Some parents may hurry to suggest their children get a credit card in order to build up their credit score.
However, parents should make sure their children are responsible when it comes to their personal finances before suggesting they get plastic. Take the case of Kiplinger.com editor Janet Bodnar, who recently recommended her 21-year-old son Peter get a credit card.
Normally, Bodnar wouldn’t have suggested Peter get a credit card, but given how he’s handled his finances, she feels as though he’s earned the right. For a while now, Peter has managed two checking accounts and has been responsible with his bills.
Too often, Bodnar notes, some parents may rush their children into getting a credit card. Furthermore, some parents may assume their older children know more about how credit card debt works than they actually do.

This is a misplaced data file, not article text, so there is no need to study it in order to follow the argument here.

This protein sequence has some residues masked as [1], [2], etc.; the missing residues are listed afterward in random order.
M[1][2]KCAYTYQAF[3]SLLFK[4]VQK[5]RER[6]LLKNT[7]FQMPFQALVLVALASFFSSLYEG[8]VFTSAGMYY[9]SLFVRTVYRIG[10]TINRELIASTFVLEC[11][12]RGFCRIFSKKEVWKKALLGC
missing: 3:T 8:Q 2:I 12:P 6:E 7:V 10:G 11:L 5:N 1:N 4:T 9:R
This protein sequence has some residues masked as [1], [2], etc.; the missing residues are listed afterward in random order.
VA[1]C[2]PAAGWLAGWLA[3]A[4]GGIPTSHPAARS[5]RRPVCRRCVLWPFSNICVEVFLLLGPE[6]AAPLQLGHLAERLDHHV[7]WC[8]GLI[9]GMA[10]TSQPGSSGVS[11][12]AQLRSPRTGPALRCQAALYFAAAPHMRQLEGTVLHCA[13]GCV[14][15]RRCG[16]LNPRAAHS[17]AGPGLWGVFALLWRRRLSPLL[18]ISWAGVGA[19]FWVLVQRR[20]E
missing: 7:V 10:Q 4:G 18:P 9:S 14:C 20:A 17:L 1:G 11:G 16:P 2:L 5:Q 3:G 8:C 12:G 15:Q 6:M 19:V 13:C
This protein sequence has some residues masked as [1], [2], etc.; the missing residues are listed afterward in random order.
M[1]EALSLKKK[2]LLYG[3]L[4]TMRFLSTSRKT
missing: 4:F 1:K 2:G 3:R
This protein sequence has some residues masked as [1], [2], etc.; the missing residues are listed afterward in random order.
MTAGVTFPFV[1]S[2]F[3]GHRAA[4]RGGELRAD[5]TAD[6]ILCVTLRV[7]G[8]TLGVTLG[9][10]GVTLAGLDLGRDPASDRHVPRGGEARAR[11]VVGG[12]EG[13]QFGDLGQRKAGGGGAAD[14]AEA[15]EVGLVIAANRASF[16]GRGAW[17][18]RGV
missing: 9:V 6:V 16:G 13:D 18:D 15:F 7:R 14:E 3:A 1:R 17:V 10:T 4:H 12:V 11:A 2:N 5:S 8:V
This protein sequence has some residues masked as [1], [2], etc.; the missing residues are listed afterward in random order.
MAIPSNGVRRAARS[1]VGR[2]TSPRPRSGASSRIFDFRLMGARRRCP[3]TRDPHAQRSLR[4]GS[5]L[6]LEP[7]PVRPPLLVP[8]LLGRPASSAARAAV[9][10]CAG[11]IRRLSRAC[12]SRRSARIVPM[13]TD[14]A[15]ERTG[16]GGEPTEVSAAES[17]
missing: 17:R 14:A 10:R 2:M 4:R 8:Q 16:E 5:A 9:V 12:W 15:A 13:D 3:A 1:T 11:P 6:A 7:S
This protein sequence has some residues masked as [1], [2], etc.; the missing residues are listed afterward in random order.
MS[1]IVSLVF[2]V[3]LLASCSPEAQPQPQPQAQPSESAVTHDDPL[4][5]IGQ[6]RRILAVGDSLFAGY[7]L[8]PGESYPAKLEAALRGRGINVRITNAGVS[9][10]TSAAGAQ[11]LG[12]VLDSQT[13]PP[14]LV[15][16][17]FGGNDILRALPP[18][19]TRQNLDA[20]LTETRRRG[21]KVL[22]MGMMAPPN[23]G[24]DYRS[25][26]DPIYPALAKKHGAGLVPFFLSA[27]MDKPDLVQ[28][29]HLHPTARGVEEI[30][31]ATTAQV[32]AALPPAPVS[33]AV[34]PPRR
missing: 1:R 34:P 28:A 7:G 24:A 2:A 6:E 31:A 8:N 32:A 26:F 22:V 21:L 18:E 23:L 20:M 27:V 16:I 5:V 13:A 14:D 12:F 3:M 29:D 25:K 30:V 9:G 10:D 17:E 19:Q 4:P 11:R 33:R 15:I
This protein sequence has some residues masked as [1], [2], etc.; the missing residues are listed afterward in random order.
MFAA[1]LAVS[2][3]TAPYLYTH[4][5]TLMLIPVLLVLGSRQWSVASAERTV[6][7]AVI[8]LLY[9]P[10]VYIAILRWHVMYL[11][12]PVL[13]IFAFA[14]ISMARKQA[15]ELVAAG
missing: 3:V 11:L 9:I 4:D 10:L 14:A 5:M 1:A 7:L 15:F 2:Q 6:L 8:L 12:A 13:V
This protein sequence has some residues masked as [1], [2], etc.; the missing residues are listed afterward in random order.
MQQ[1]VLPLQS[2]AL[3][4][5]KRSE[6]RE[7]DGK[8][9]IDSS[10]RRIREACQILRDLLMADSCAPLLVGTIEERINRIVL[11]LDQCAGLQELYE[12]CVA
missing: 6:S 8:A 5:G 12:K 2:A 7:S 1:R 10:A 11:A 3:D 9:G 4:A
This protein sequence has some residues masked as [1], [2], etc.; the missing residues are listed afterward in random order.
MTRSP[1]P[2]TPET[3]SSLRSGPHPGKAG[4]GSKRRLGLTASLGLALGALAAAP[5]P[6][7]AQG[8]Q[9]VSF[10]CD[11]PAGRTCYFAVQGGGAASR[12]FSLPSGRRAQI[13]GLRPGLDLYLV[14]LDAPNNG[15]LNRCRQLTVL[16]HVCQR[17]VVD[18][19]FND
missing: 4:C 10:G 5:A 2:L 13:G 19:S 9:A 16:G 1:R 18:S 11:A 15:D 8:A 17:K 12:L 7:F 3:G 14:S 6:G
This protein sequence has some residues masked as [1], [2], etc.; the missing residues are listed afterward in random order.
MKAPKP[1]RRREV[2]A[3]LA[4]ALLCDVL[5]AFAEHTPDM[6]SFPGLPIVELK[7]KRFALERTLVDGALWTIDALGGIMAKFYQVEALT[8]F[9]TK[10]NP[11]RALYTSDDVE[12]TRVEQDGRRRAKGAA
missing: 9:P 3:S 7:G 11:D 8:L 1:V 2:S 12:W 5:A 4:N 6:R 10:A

Consolidated Credit warns parents to be cautious when it comes to kids and credit. Young adults can end-up making very expensive mistakes if parents don’t take the time to sit with their children and discuss how credit works, the elements in a credit card statement, and the concept of compound interest. In our current economic climate there are plenty of examples parents can use to illustrate how not to handle personal financial issues.
"I’d prefer to see kids follow Peter’s cash-first route and then apply for credit on their own when they’re 21," Bodnar said. "Right now Peter has three offers sitting on our kitchen counter."
When it comes to getting a credit card, new rules will take effect in February of 2010. Those under 21 are going to be required to get a cosigner if they want to have a credit card, or will have to prove they have the income to support having one.